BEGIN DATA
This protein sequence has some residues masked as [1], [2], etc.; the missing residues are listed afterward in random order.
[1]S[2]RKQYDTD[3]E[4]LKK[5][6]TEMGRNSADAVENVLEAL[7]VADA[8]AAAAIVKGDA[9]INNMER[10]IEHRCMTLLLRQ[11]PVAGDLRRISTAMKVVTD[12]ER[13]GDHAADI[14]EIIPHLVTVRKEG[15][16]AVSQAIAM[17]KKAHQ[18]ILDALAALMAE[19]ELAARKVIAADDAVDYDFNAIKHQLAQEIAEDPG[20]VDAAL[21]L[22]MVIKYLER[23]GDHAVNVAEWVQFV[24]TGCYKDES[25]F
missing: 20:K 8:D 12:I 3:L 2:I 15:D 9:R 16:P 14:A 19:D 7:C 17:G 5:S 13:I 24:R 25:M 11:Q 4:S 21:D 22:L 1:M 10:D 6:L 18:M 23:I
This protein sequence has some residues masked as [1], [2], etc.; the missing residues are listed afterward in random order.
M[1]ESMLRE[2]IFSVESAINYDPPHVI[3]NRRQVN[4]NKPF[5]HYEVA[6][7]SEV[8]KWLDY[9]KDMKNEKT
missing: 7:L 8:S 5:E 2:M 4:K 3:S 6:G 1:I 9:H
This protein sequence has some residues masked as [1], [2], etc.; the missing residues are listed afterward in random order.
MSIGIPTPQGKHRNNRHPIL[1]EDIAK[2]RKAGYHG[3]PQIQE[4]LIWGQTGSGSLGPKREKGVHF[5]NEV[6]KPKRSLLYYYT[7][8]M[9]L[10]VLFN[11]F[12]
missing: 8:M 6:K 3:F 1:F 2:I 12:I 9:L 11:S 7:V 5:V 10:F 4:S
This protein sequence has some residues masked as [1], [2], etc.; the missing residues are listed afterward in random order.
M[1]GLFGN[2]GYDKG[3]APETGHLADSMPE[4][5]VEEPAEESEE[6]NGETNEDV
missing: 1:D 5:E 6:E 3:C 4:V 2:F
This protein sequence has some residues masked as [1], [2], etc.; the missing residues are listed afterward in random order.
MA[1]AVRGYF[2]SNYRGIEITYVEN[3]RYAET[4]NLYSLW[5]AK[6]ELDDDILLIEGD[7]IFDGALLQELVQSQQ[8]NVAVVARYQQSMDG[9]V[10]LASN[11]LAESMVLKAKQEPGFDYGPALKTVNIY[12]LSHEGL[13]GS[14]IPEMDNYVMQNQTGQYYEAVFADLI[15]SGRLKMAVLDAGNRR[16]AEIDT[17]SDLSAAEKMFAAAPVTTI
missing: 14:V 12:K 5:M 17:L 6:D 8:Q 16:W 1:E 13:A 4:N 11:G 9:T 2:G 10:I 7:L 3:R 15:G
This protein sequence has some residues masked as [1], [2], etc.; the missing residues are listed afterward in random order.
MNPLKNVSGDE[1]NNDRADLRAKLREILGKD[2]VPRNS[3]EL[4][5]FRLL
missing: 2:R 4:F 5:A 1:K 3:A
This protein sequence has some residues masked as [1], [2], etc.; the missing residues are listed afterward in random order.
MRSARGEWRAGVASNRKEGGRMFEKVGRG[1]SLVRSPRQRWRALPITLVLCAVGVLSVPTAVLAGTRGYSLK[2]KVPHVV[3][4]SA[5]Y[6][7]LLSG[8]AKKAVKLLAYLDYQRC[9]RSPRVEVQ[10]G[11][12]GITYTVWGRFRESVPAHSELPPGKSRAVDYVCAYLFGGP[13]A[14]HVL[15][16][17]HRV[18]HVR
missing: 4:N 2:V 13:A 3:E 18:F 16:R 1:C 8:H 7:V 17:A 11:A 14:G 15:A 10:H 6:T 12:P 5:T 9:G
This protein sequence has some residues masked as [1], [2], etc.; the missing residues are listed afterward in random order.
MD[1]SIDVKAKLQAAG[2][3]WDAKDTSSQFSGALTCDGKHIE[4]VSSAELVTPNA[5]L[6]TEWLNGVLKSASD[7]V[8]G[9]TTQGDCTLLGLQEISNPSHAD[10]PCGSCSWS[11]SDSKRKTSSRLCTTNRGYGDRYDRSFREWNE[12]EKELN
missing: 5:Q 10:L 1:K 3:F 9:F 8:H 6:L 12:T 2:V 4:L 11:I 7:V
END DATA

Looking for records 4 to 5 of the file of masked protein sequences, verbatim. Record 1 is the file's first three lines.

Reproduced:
This protein sequence has some residues masked as [1], [2], etc.; the missing residues are listed afterward in random order.
M[1]GLFGN[2]GYDKG[3]APETGHLADSMPE[4][5]VEEPAEESEE[6]NGETNEDV
missing: 1:D 5:E 6:E 3:C 4:V 2:F
This protein sequence has some residues masked as [1], [2], etc.; the missing residues are listed afterward in random order.
MA[1]AVRGYF[2]SNYRGIEITYVEN[3]RYAET[4]NLYSLW[5]AK[6]ELDDDILLIEGD[7]IFDGALLQELVQSQQ[8]NVAVVARYQQSMDG[9]V[10]LASN[11]LAESMVLKAKQEPGFDYGPALKTVNIY[12]LSHEGL[13]GS[14]IPEMDNYVMQNQTGQYYEAVFADLI[15]SGRLKMAVLDAGNRR[16]AEIDT[17]SDLSAAEKMFAAAPVTTI
missing: 14:V 12:K 5:M 17:L 6:D 8:Q 16:W 1:E 13:A 4:N 11:G 9:T 2:G 10:I 7:L 3:R 15:G